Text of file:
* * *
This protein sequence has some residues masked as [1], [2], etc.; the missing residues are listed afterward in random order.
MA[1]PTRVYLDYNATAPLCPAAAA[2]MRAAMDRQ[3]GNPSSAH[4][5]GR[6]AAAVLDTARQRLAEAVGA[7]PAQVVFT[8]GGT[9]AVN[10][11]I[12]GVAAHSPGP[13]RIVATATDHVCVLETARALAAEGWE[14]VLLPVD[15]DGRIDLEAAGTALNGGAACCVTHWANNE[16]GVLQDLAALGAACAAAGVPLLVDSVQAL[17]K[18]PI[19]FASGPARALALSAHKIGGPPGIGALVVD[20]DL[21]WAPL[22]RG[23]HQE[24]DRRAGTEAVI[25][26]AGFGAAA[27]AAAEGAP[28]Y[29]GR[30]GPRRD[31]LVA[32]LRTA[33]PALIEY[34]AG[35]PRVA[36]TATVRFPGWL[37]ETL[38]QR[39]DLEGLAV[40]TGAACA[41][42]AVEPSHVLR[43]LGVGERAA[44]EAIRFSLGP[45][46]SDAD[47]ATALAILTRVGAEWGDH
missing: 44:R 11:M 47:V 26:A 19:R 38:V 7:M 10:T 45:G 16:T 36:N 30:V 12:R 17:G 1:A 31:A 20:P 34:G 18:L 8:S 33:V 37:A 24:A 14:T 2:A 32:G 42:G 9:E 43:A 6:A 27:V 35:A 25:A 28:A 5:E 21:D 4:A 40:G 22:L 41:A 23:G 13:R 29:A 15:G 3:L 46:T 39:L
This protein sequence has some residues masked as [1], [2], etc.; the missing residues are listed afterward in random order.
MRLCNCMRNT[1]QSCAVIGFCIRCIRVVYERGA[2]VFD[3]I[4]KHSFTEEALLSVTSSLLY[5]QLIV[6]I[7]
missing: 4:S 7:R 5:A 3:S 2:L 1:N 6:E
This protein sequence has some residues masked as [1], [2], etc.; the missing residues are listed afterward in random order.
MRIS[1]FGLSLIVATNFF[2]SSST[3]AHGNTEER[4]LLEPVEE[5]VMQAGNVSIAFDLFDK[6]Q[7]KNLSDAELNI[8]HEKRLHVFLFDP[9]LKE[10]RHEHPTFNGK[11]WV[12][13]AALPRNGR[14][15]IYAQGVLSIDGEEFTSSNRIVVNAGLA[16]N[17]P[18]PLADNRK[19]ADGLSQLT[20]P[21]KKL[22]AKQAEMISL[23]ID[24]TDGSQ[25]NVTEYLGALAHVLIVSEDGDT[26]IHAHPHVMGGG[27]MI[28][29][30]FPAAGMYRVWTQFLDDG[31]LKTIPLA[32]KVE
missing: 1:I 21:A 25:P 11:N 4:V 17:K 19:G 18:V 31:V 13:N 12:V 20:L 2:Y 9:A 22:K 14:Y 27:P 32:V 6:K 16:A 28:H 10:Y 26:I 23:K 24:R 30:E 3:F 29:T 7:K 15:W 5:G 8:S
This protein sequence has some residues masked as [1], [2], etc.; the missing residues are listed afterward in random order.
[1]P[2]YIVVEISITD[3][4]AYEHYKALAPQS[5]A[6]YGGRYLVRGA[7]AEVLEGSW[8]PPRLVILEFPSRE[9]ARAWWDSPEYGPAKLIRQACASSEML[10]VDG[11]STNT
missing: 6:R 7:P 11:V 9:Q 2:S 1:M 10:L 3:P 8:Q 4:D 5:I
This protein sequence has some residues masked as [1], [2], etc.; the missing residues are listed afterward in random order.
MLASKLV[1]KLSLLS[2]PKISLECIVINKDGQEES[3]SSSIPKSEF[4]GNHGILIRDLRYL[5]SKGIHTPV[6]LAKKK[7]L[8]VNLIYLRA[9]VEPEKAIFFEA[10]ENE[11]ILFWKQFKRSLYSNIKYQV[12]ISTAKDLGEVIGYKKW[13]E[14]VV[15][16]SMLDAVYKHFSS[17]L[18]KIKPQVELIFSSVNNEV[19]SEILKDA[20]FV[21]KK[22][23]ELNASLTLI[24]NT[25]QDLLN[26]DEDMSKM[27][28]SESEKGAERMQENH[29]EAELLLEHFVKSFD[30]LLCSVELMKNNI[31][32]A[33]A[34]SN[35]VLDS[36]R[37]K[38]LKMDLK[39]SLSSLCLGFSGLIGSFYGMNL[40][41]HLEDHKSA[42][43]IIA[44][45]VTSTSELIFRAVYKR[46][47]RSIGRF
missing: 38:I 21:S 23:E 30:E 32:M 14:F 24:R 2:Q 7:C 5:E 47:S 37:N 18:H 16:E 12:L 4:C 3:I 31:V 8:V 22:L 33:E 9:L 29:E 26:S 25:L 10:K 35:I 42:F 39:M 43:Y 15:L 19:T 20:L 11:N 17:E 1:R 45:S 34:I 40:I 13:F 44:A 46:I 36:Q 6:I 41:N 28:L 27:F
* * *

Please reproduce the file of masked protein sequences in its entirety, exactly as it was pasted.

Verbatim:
This protein sequence has some residues masked as [1], [2], etc.; the missing residues are listed afterward in random order.
MA[1]PTRVYLDYNATAPLCPAAAA[2]MRAAMDRQ[3]GNPSSAH[4][5]GR[6]AAAVLDTARQRLAEAVGA[7]PAQVVFT[8]GGT[9]AVN[10][11]I[12]GVAAHSPGP[13]RIVATATDHVCVLETARALAAEGWE[14]VLLPVD[15]DGRIDLEAAGTALNGGAACCVTHWANNE[16]GVLQDLAALGAACAAAGVPLLVDSVQAL[17]K[18]PI[19]FASGPARALALSAHKIGGPPGIGALVVD[20]DL[21]WAPL[22]RG[23]HQE[24]DRRAGTEAVI[25][26]AGFGAAA[27]AAAEGAP[28]Y[29]GR[30]GPRRD[31]LVA[32]LRTA[33]PALIEY[34]AG[35]PRVA[36]TATVRFPGWL[37]ETL[38]QR[39]DLEGLAV[40]TGAACA[41][42]AVEPSHVLR[43]LGVGERAA[44]EAIRFSLGP[45][46]SDAD[47]ATALAILTRVGAEWGDH
missing: 44:R 11:M 47:V 26:A 19:R 38:V 7:M 10:T 45:G 16:T 36:N 30:V 12:R 17:G 1:A 31:A 20:P 34:G 18:L 8:S 33:V 37:A 24:A 14:T 2:A 32:G 42:G 9:E 43:A 6:A 27:V 35:A 25:A 28:A 5:E 21:D 4:A 40:G 22:L 41:A 23:G 13:R 29:A 15:G 3:L 46:T 39:L
This protein sequence has some residues masked as [1], [2], etc.; the missing residues are listed afterward in random order.
MRLCNCMRNT[1]QSCAVIGFCIRCIRVVYERGA[2]VFD[3]I[4]KHSFTEEALLSVTSSLLY[5]QLIV[6]I[7]
missing: 4:S 7:R 5:A 3:S 2:L 1:N 6:E
This protein sequence has some residues masked as [1], [2], etc.; the missing residues are listed afterward in random order.
MRIS[1]FGLSLIVATNFF[2]SSST[3]AHGNTEER[4]LLEPVEE[5]VMQAGNVSIAFDLFDK[6]Q[7]KNLSDAELNI[8]HEKRLHVFLFDP[9]LKE[10]RHEHPTFNGK[11]WV[12][13]AALPRNGR[14][15]IYAQGVLSIDGEEFTSSNRIVVNAGLA[16]N[17]P[18]PLADNRK[19]ADGLSQLT[20]P[21]KKL[22]AKQAEMISL[23]ID[24]TDGSQ[25]NVTEYLGALAHVLIVSEDGDT[26]IHAHPHVMGGG[27]MI[28][29][30]FPAAGMYRVWTQFLDDG[31]LKTIPLA[32]KVE
missing: 1:I 21:A 25:P 11:N 4:V 17:K 19:G 18:V 31:V 13:N 12:V 20:L 2:Y 9:A 22:K 14:Y 27:P 32:V 6:K 16:A 28:H 10:Y 26:I 23:K 24:R 30:E 3:F 29:T 7:K 15:W 5:G 8:S
This protein sequence has some residues masked as [1], [2], etc.; the missing residues are listed afterward in random order.
[1]P[2]YIVVEISITD[3][4]AYEHYKALAPQS[5]A[6]YGGRYLVRGA[7]AEVLEGSW[8]PPRLVILEFPSRE[9]ARAWWDSPEYGPAKLIRQACASSEML[10]VDG[11]STNT
missing: 6:R 7:P 11:V 9:Q 2:S 1:M 10:L 3:P 8:Q 4:D 5:I
This protein sequence has some residues masked as [1], [2], etc.; the missing residues are listed afterward in random order.
MLASKLV[1]KLSLLS[2]PKISLECIVINKDGQEES[3]SSSIPKSEF[4]GNHGILIRDLRYL[5]SKGIHTPV[6]LAKKK[7]L[8]VNLIYLRA[9]VEPEKAIFFEA[10]ENE[11]ILFWKQFKRSLYSNIKYQV[12]ISTAKDLGEVIGYKKW[13]E[14]VV[15][16]SMLDAVYKHFSS[17]L[18]KIKPQVELIFSSVNNEV[19]SEILKDA[20]FV[21]KK[22][23]ELNASLTLI[24]NT[25]QDLLN[26]DEDMSKM[27][28]SESEKGAERMQENH[29]EAELLLEHFVKSFD[30]LLCSVELMKNNI[31][32]A[33]A[34]SN[35]VLDS[36]R[37]K[38]LKMDLK[39]SLSSLCLGFSGLIGSFYGMNL[40][41]HLEDHKSA[42][43]IIA[44][45]VTSTSELIFRAVYKR[46][47]RSIGRF
missing: 38:I 21:S 23:E 30:E 32:M 14:F 24:R 2:Q 7:C 5:E 47:S 37:N 18:H 16:E 12:L 4:C 3:I 31:V 8:V 22:L 33:E 9:L 29:E 26:S 25:L 10:K 35:I 42:F 39:M 43:Y 15:L 19:T 20:L 11:N 17:E 1:R 45:S 34:I 40:I 13:F 44:A 46:I 36:Q 6:I 41:N 28:L 27:F